Jon Reading wrote:
The spirituality that O'Sensei possesed and the courage he had to express his spirituality is greater than most of use will ever aspire to obtain. Rather, I believe spirituality is expressed through our actions. If we limit our spiritual expression to physical technique, then by our actions we limit our commitment in spirituality. I am very appreciative of those aikidoka that posess the courage to outwardly express their spiritual beliefs beyond simple exercise.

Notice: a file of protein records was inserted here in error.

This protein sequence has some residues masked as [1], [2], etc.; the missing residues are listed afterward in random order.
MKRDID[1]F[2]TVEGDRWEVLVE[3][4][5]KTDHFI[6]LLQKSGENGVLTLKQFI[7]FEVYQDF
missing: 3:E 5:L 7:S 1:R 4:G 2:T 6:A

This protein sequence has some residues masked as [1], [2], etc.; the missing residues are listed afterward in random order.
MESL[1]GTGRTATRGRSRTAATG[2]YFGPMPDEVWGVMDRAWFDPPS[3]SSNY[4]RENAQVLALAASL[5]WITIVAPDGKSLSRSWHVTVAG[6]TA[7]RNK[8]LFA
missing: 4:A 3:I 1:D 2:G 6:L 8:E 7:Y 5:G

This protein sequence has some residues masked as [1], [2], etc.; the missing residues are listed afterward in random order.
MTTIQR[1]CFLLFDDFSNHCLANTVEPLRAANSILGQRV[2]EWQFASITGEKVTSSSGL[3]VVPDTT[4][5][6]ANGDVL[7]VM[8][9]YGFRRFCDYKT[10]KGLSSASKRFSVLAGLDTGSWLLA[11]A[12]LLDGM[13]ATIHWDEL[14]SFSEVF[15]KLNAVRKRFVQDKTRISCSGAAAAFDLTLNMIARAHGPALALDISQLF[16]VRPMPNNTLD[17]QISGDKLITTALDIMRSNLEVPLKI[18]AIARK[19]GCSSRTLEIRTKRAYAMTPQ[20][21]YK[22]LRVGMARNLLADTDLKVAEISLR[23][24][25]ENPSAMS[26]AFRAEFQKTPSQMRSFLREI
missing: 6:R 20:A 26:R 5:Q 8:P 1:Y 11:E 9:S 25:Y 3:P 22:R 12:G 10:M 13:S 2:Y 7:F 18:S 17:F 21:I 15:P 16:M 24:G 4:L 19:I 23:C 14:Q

While I agree that O-sensei's aikido was an expression of deeply held religious beliefs, and that in America things are a bit different, keep in mind that this whole issue is a lot more complicated than the binary of has spirituality / doesn't have spirituality. Omoto-kyo neo-shintoism, more common forms of shinto, Zen, Shingon, New Age, Christianity, Taoism, Humanism... I've at least heard of, if not seen, people genuinely try to connect aikido to all of these forms of spirituality, some more overtly than others.
To the degree that aikido is a vehicle of spirituality, it appears to be pretty agnostic about which form of spirituality it carts around.